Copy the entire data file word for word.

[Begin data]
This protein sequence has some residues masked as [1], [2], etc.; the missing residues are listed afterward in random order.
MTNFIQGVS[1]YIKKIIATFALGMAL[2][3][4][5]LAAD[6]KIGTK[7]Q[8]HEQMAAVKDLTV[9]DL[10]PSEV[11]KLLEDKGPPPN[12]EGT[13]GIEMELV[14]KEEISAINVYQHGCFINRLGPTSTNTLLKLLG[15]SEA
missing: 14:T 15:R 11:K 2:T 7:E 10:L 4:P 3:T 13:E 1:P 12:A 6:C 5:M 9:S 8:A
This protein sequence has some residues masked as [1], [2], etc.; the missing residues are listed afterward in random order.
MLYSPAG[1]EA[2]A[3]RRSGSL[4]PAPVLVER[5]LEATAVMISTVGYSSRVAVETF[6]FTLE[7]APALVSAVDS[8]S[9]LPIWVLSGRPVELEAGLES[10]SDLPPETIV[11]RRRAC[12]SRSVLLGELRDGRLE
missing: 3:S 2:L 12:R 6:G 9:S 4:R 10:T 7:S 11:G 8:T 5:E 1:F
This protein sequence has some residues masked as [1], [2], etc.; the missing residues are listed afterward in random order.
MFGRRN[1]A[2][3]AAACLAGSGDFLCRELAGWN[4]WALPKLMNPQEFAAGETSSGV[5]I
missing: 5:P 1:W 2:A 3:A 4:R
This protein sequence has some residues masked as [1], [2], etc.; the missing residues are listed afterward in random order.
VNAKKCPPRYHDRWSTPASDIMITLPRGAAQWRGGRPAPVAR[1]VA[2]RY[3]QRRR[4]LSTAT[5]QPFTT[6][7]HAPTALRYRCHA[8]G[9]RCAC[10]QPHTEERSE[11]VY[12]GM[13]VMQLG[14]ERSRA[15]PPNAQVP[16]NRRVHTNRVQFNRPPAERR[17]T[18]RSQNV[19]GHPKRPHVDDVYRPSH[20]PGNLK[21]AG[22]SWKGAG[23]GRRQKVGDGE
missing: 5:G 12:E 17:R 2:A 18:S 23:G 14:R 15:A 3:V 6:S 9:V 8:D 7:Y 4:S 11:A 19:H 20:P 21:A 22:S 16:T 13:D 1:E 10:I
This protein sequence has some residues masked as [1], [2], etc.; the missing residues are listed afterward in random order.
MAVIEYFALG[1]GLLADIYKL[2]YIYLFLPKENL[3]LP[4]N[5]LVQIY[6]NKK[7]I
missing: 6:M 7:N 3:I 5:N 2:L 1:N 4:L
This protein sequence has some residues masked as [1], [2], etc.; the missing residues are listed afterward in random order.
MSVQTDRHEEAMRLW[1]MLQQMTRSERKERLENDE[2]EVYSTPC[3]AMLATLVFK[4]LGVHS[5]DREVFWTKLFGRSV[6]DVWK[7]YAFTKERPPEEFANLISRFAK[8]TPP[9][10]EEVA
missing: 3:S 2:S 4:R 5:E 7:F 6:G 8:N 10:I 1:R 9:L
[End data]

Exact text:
This protein sequence has some residues masked as [1], [2], etc.; the missing residues are listed afterward in random order.
MTNFIQGVS[1]YIKKIIATFALGMAL[2][3][4][5]LAAD[6]KIGTK[7]Q[8]HEQMAAVKDLTV[9]DL[10]PSEV[11]KLLEDKGPPPN[12]EGT[13]GIEMELV[14]KEEISAINVYQHGCFINRLGPTSTNTLLKLLG[15]SEA
missing: 14:T 15:R 11:K 2:T 7:E 10:L 4:P 3:T 13:E 1:P 12:A 6:C 5:M 9:S 8:A
This protein sequence has some residues masked as [1], [2], etc.; the missing residues are listed afterward in random order.
MLYSPAG[1]EA[2]A[3]RRSGSL[4]PAPVLVER[5]LEATAVMISTVGYSSRVAVETF[6]FTLE[7]APALVSAVDS[8]S[9]LPIWVLSGRPVELEAGLES[10]SDLPPETIV[11]RRRAC[12]SRSVLLGELRDGRLE
missing: 3:S 2:L 12:R 6:G 9:S 4:R 10:T 7:S 11:G 8:T 5:E 1:F
This protein sequence has some residues masked as [1], [2], etc.; the missing residues are listed afterward in random order.
MFGRRN[1]A[2][3]AAACLAGSGDFLCRELAGWN[4]WALPKLMNPQEFAAGETSSGV[5]I
missing: 5:P 1:W 2:A 3:A 4:R
This protein sequence has some residues masked as [1], [2], etc.; the missing residues are listed afterward in random order.
VNAKKCPPRYHDRWSTPASDIMITLPRGAAQWRGGRPAPVAR[1]VA[2]RY[3]QRRR[4]LSTAT[5]QPFTT[6][7]HAPTALRYRCHA[8]G[9]RCAC[10]QPHTEERSE[11]VY[12]GM[13]VMQLG[14]ERSRA[15]PPNAQVP[16]NRRVHTNRVQFNRPPAERR[17]T[18]RSQNV[19]GHPKRPHVDDVYRPSH[20]PGNLK[21]AG[22]SWKGAG[23]GRRQKVGDGE
missing: 5:G 12:E 17:R 2:A 18:S 23:G 14:R 15:A 3:V 6:S 9:V 8:D 7:Y 4:S 11:A 19:H 20:P 21:A 22:S 16:T 13:D 1:E 10:I
This protein sequence has some residues masked as [1], [2], etc.; the missing residues are listed afterward in random order.
MAVIEYFALG[1]GLLADIYKL[2]YIYLFLPKENL[3]LP[4]N[5]LVQIY[6]NKK[7]I
missing: 6:M 7:N 3:I 5:N 2:L 1:N 4:L
This protein sequence has some residues masked as [1], [2], etc.; the missing residues are listed afterward in random order.
MSVQTDRHEEAMRLW[1]MLQQMTRSERKERLENDE[2]EVYSTPC[3]AMLATLVFK[4]LGVHS[5]DREVFWTKLFGRSV[6]DVWK[7]YAFTKERPPEEFANLISRFAK[8]TPP[9][10]EEVA
missing: 3:S 2:S 4:R 5:E 7:F 6:G 8:N 10:I 1:R 9:L